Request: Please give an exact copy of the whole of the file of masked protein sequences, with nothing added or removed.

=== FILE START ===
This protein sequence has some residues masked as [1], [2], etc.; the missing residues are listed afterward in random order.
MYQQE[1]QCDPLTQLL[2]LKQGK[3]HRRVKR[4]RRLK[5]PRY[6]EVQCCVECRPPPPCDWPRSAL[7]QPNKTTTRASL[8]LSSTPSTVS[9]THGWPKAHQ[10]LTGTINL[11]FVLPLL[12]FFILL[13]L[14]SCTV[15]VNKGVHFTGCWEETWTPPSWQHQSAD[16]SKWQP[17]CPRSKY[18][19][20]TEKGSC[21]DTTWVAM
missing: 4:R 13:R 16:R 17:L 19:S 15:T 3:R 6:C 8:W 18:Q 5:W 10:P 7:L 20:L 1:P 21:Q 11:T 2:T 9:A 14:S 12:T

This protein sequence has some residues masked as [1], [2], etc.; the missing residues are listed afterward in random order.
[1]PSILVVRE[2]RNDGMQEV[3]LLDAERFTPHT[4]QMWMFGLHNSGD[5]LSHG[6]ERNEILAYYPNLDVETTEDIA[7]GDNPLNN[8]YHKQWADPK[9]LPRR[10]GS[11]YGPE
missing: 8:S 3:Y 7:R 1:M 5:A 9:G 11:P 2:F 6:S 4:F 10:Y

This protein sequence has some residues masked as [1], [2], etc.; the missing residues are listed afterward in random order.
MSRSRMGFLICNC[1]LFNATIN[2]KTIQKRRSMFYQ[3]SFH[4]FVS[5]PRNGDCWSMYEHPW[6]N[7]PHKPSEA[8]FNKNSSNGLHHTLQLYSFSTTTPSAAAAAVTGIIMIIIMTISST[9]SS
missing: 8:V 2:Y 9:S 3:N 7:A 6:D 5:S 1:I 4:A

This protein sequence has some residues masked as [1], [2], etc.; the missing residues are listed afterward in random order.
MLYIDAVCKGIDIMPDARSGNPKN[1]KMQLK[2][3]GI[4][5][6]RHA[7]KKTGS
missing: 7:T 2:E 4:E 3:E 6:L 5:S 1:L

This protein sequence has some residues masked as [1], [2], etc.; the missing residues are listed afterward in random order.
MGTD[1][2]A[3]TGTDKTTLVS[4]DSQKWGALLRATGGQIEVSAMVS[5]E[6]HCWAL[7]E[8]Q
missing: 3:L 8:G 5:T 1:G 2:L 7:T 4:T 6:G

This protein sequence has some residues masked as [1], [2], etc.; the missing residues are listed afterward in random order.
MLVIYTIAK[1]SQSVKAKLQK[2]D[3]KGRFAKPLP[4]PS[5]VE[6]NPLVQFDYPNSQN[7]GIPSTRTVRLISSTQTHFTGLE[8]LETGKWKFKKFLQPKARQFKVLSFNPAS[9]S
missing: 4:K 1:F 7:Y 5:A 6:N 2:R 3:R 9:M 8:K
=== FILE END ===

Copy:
This protein sequence has some residues masked as [1], [2], etc.; the missing residues are listed afterward in random order.
MYQQE[1]QCDPLTQLL[2]LKQGK[3]HRRVKR[4]RRLK[5]PRY[6]EVQCCVECRPPPPCDWPRSAL[7]QPNKTTTRASL[8]LSSTPSTVS[9]THGWPKAHQ[10]LTGTINL[11]FVLPLL[12]FFILL[13]L[14]SCTV[15]VNKGVHFTGCWEETWTPPSWQHQSAD[16]SKWQP[17]CPRSKY[18][19][20]TEKGSC[21]DTTWVAM
missing: 4:R 13:R 16:R 17:L 19:S 15:T 3:R 6:C 8:W 18:Q 5:W 10:P 7:L 20:L 1:P 21:Q 11:T 2:T 9:A 14:S 12:T

This protein sequence has some residues masked as [1], [2], etc.; the missing residues are listed afterward in random order.
[1]PSILVVRE[2]RNDGMQEV[3]LLDAERFTPHT[4]QMWMFGLHNSGD[5]LSHG[6]ERNEILAYYPNLDVETTEDIA[7]GDNPLNN[8]YHKQWADPK[9]LPRR[10]GS[11]YGPE
missing: 8:S 3:Y 7:R 1:M 5:A 9:G 11:P 2:F 6:S 4:F 10:Y

This protein sequence has some residues masked as [1], [2], etc.; the missing residues are listed afterward in random order.
MSRSRMGFLICNC[1]LFNATIN[2]KTIQKRRSMFYQ[3]SFH[4]FVS[5]PRNGDCWSMYEHPW[6]N[7]PHKPSEA[8]FNKNSSNGLHHTLQLYSFSTTTPSAAAAAVTGIIMIIIMTISST[9]SS
missing: 8:V 2:Y 9:S 3:N 7:A 6:D 5:S 1:I 4:A

This protein sequence has some residues masked as [1], [2], etc.; the missing residues are listed afterward in random order.
MLYIDAVCKGIDIMPDARSGNPKN[1]KMQLK[2][3]GI[4][5][6]RHA[7]KKTGS
missing: 7:T 2:E 4:E 3:E 6:L 5:S 1:L

This protein sequence has some residues masked as [1], [2], etc.; the missing residues are listed afterward in random order.
MGTD[1][2]A[3]TGTDKTTLVS[4]DSQKWGALLRATGGQIEVSAMVS[5]E[6]HCWAL[7]E[8]Q
missing: 3:L 8:G 5:T 1:G 2:L 7:T 4:T 6:G

This protein sequence has some residues masked as [1], [2], etc.; the missing residues are listed afterward in random order.
MLVIYTIAK[1]SQSVKAKLQK[2]D[3]KGRFAKPLP[4]PS[5]VE[6]NPLVQFDYPNSQN[7]GIPSTRTVRLISSTQTHFTGLE[8]LETGKWKFKKFLQPKARQFKVLSFNPAS[9]S
missing: 4:K 1:F 7:Y 5:A 6:N 2:R 3:R 9:M 8:K